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4D printing smart biomedical scaffolds with novel soybean oil epoxidized acrylate

  • Scientific Reports 6, Article number: 27226 (2016)
  • doi:10.1038/srep27226
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Photocurable, biocompatible liquid resins are highly desired for 3D stereolithography based bioprinting. Here we solidified a novel renewable soybean oil epoxidized acrylate, using a 3D laser printing technique, into smart and highly biocompatible scaffolds capable of supporting growth of multipotent human bone marrow mesenchymal stem cells (hMSCs). Porous scaffolds were readily fabricated by simply adjusting the printer infill density; superficial structures of the polymerized soybean oil epoxidized acrylate were significantly affected by laser frequency and printing speed. Shape memory tests confirmed that the scaffold fixed a temporary shape at −18 °C and fully recovered its original shape at human body temperature (37 °C), which indicated the great potential for 4D printing applications. Cytotoxicity analysis proved that the printed scaffolds had significant higher hMSC adhesion and proliferation than traditional polyethylene glycol diacrylate (PEGDA), and had no statistical difference from poly lactic acid (PLA) and polycaprolactone (PCL). This research is believed to significantly advance the development of biomedical scaffolds with renewable plant oils and advanced 3D fabrication techniques.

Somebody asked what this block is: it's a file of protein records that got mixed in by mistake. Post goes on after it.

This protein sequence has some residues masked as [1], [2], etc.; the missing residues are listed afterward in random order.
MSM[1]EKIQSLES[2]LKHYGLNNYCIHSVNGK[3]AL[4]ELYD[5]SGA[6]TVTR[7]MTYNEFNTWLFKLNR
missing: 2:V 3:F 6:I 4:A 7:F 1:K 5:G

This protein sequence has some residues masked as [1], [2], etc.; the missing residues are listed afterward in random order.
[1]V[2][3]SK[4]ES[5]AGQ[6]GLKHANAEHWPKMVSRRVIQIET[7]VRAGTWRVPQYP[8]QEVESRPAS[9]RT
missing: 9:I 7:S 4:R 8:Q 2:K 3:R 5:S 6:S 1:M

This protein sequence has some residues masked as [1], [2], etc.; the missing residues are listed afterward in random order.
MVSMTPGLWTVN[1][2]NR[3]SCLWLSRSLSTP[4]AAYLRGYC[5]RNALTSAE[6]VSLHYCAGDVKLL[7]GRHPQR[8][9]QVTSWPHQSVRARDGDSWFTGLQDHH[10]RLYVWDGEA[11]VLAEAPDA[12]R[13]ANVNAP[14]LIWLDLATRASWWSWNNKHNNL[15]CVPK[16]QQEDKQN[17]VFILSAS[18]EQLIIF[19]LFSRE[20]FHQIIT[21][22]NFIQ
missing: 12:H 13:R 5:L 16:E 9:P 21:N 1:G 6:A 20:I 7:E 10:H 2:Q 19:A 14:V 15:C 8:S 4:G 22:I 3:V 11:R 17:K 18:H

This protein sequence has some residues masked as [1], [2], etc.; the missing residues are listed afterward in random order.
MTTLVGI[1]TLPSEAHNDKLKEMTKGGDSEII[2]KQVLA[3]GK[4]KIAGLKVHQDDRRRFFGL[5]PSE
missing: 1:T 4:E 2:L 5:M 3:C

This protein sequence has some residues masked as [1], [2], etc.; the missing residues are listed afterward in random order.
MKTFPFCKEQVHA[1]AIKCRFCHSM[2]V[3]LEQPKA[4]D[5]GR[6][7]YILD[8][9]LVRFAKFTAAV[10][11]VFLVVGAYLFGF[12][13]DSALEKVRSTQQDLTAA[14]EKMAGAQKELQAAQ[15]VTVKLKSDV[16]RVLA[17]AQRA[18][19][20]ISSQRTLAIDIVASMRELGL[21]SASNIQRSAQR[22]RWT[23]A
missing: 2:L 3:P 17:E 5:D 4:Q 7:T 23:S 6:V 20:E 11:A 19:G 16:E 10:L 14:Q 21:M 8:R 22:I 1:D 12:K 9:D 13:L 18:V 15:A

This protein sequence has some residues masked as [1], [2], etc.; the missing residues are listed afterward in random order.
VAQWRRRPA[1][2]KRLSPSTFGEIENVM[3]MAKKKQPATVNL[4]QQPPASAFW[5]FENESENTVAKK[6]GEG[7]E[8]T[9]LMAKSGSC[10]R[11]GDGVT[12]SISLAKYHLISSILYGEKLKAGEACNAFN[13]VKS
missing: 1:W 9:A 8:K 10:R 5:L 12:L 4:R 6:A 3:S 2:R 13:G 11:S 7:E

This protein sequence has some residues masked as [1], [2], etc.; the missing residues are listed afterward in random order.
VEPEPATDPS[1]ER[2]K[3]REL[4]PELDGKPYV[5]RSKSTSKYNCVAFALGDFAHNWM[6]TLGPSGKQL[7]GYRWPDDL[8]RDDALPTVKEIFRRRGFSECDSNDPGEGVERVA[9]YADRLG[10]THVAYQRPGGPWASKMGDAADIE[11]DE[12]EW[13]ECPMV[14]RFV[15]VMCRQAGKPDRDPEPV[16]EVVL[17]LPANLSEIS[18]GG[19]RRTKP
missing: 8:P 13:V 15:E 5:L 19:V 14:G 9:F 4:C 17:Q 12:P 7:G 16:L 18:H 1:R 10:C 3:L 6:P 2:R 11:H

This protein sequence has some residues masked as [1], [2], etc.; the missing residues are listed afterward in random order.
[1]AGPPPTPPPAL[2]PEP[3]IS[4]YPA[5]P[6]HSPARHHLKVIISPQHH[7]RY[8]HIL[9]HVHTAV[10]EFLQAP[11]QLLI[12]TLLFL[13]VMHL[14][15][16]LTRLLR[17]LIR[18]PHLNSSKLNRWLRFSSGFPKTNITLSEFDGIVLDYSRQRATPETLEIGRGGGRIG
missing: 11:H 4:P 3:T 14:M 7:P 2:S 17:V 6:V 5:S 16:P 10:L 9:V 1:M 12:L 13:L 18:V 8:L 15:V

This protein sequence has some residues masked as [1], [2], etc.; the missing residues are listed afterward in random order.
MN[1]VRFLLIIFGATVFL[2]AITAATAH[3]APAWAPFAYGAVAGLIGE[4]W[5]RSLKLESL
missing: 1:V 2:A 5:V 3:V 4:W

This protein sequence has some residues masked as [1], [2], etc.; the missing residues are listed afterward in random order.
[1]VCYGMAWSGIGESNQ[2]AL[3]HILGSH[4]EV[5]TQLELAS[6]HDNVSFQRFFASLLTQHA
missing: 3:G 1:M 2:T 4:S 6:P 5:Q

Stereolithography is one of the most important solid freeform fabrication techniques for manufacturing constructs with precise geometries designed using computer-aided interfaces1. When fabricating 3D scaffolds using stereolithography, photo polymerization of liquid resins is spatially controlled to achieve predesigned structures. However, the commercial availability of liquid resins suitable for stereolithography is limited; this is considered one of the major limitations of this technique1. For manufacturing biomedical scaffolds, the liquid resin also has to possess highly biocompatible properties; this often proves to be another system limitation based on existing photo-crosslinkable polymers.

The utilization of plant oils as feedstock for polymeric biomaterial synthesis is garnering greater attention2,3,4,5. As an important renewable resource, plant oils have been utilized to synthesize various polymers including polyesters, polyolefins, and polyurethanes6,7,8. In comparison to traditional biomaterials, plant oil polymers possess several desirable characteristics. Contrasted with petroleum-based biopolymers, which are from a limited and depleting resource, plant oil polymers are economical and renewable9. Plant oil polymers have also shown excellent biocompatibility. For example, phosphoester cross-linked vegetable oils and their metabolites have shown good cytocompatibility when tested on murine fibroblasts3. The polymer was completely degraded and absorbed by rats after a 3 month sub-dermal implantation eliciting a normal histological response3. Unlike other renewable polymers such as proteins and polysaccharides which have been widely used as biomaterials10,11, plant oil polymers are just emerging as suitable biomaterials for implantation. Fully exploring the use of plant oil polymers will provide a wide range of biomaterials which are valuable and complementary to existing natural biomaterials. To the best of our knowledge, studies on plant oil polymers as liquid resins for stereolithographical fabrication of biomedical scaffolds is rarely reported thus far.